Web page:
An extreme example found originally in the NCIt’s Biological Process hierarchy is that of the concept transcription initiation which resided in a partial-area and an area all by itself [29]. It was the only concept in the whole hierarchy with the relationship combination: has associated location, has result process, has result chemical or drug, and is part of process. On analysis, it was deemed to be erroneous, and in a subsequent release of the NCIt, transcription initiation no longer had this relationship set; that is, this area disappeared from the area taxonomy. In addition, small partial-areas having concepts with many relationships have been seen as being useful to QA efforts. This latter approach can be viewed as a combination of QA-set 4 with QA-set 2.

A further example is found in the deeper levels of the root area (QA-set 1). With concepts in the root area, there is a build-up of knowledge that is entirely implicit as they do not have any relationship definitions whatsoever. With most of these concepts being primitive—in fact, without having multiple parents, certainly so—one would expect that the internal hierarchical depth of this area to be rather low. If there are concepts that reside a good distance from the hierarchy’s root and have no relationships, this raises suspicions: their build-up of knowledge has not been accompanied by the inclusion of any explicit knowledge elements, leaving them likely underdefined. In fact, concepts deep in the root area fall under both categories of complex and uncommonly modeled.

4. Results

In this section, we survey some applications of methodologies that are based on the four kinds of QA-sets defined in the previous section. The results of the QA efforts, such as the focus ontology and the scope and kinds of erroneous concepts discovered, are reported. In the Appendix, we include references to supplementary tables that show the error reports from two QA studies. Moreover, the Appendix provides information about accessing the error reports for two additional QA studies at online locations. Let us note that the applications of the described QA methodologies were supported by a number of custom-made software tools, such as OAF [41], which is available as a plug-in for Protégé [42].

4.1. Area Taxonomy-Based QA-Sets
4.1.1. QA-Set 1: Root Area

QA-sets comprising the concepts in the root area of an area taxonomy have been the basis of QA analysis done in the context of the NCIt. The focus in that context was on missing-relationship errors, a type of error of omission. In this unpublished study, the root area of the Biological Process hierarchy’s area taxonomy was seen to be anomalous in terms of its large relative size compared with the rest of the area taxonomy. That hierarchy’s root area contained 513 concepts (44.8%) of its total of 1145 concepts. On analysis, it was discovered that 232 of these 513 concepts (45.2%) were missing relationships (referred to as roles in the NCIt). In comparison to a control sample of concepts within the same hierarchy, it was shown that the root area harbored a statistically significantly higher amount of errors using Fisher’s exact two-tailed test [43].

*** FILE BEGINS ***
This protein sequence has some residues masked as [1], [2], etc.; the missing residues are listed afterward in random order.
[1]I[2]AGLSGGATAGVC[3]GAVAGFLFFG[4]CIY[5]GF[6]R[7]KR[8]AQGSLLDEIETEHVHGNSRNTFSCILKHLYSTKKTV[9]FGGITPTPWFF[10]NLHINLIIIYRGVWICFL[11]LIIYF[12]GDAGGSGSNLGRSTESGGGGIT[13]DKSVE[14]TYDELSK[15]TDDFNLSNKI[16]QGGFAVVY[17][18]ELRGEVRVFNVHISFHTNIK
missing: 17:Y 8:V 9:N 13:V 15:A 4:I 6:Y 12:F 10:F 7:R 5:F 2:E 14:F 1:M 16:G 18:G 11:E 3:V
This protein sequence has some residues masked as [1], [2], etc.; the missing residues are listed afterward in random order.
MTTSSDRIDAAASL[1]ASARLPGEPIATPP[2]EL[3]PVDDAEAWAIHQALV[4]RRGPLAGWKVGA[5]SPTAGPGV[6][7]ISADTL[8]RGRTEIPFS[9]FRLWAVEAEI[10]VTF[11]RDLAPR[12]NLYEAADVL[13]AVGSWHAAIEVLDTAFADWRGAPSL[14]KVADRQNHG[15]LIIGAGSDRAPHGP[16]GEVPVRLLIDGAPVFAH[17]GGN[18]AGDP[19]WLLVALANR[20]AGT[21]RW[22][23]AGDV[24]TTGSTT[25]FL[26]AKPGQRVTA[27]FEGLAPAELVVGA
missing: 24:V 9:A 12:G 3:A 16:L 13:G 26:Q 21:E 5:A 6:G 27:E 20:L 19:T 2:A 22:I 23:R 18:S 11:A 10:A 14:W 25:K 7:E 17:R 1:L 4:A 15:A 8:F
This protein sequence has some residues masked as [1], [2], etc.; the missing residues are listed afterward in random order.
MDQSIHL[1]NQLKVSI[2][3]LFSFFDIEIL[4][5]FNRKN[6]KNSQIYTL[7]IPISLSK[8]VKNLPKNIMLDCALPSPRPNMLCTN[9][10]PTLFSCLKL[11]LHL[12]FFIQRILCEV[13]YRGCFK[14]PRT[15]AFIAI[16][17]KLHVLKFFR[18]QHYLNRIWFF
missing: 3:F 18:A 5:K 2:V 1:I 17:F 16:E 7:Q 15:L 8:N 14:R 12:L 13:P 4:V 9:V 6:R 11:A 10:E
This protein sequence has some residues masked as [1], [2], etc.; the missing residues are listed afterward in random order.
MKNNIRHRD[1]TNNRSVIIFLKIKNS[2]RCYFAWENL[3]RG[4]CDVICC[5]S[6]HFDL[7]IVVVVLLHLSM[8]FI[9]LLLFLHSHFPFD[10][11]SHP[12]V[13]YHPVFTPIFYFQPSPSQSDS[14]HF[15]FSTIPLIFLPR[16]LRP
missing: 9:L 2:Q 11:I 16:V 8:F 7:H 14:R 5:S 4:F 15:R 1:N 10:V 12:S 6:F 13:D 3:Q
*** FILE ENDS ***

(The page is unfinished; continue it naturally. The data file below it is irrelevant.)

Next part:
Some SNOMED CT hierarchies have been shown to exhibit large root areas, making them suitable for this kind of QA methodology. For example, body structure has about 90% of its concepts in its root area, and event has 97.5%. Other SNOMED CT hierarchies have root areas that are large in absolute size if not in relative size (i.e., as a percentage of the entire hierarchy). In such cases, they are suitable for a combination QA approach, as discussed in Section 4.3.

4.1.2. QA-Set 2: Concepts Deep in a Taxonomy and Having Many Relationships

This kind of QA-set, with the theme of a division between deeper and shallower levels of the taxonomy, was also used in the context of NCIt’s Biological Process hierarchy [44]. Those concepts in areas on the deeper levels of the entire area taxonomy, by definition, have more defined relationships than the concepts on shallower levels. In [44], we found that 25% of the analyzed concepts on the levels between level 3 and level 5 (with corresponding numbers of relationships)—with level 5 being the deepest level—were erroneous. This was confirmed as a statistically significantly greater number of errors using Fisher’s exact two-tailed test. The errors were verified by S. de Coronado, a manager of the NCIt.

This QA-set was also utilized in the context of the ChEBI ontology [45, 46]. In this unpublished QA study, we asked two chemistry subject-domain experts to formulate a consensus report regarding erroneous concepts throughout the various levels of the taxonomy. At the deepest levels (i.e., levels 5–8), we observed a statistically significantly higher error rate as compared to the shallower levels (as judged again using Fisher’s exact two-tailed test). The statistical significance even held as we slightly adjusted the cutoff level between what we considered shallow and deep. The most prevalent types of errors found in this analysis were incorrect lateral relationship targets and incorrect classifications. Modeling problems that were chemistry specific included a number of incorrect charge differences between conjugate acids and conjugate bases and incorrect numbers of cyclic units.